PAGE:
Mini Apple Tarts

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mini apple tarts recipe
Photo: Liz Andrew/Styling: Erin McDowell

You know those adorable tiny tartlets that line bakery shelves? Well, fellow baking enthusiasts, we've discovered the simplest trick for making those mini desserts at home. So gather every mason jar you have in the house and check out our recipe to see how it's done.


1 box store-bought pie dough (2 sheets per box)

3 apples--peeled, cored and halved

½ cup light brown sugar

3 tablespoons all-purpose flour

1½ teaspoons ground cinnamon

Pinch of salt

2 tablespoons unsalted butter


1. Preheat the oven to 425°F. Place the rings from six wide-mouth canning jars on a parchment-lined baking sheet.

2. On a lightly floured surface, roll the pie dough a few times until it’s ¼ inch thick (be sure to flatten any creases).

3. Place a canning ring on top of a sheet of dough and use a small knife to trace around the ring, cutting the dough ¼ inch larger all the way around. Repeat until you have six circles of dough.

4. Press a circles of dough into a canning jar ring. Repeat with the remaining circles and rings. Use a small knife to trim any excess dough from the edge of the ring.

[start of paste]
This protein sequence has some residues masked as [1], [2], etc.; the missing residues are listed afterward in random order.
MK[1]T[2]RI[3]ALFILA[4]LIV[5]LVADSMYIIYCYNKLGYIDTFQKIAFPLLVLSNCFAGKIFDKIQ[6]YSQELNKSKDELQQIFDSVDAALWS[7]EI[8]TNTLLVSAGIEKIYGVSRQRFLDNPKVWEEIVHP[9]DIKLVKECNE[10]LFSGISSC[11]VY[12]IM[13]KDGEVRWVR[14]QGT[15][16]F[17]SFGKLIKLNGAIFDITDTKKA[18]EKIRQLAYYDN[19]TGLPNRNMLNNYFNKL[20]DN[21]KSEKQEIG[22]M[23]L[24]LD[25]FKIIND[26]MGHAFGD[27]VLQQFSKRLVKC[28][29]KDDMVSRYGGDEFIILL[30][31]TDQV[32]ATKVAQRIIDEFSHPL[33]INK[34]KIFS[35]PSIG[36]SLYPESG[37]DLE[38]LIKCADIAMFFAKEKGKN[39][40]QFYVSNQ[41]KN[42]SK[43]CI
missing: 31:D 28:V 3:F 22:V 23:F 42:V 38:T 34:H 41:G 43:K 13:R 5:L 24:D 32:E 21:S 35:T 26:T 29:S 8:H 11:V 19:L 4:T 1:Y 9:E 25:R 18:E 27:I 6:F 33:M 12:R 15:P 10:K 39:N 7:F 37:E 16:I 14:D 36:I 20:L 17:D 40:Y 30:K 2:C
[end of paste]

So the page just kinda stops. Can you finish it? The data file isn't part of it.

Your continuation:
5. Pierce the bottom of the dough with a fork 3 or 4 times. Transfer the dough-filled rings to the freezer and chill for 15 to 20 minutes.

6. While the dough chills, thinly slice each apple half. Keep the apples together after slicing so you can place an entire sliced half into each tart shell.

7. In a small bowl, whisk the brown sugar with the flour, cinnamon and salt to combine.

8. Remove the tart shells from the freezer and place half a sliced apple inside each one. Top each tart with 1½ tablespoons of the sugar mixture and 1 teaspoon of butter.

9. Bake until the shells are golden and the apples are tender, 23 to 26 minutes. Cool at least 5 minutes before serving.

Nutrition Facts
  • 295 calories

  • 14g fat

  • 42g carbs

  • 3g protein

  • 21g sugars

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Note: The information shown is Edamam's estimate based on available ingredients and preparation. It should not be considered a substitute for a professional nutritionist's advice.

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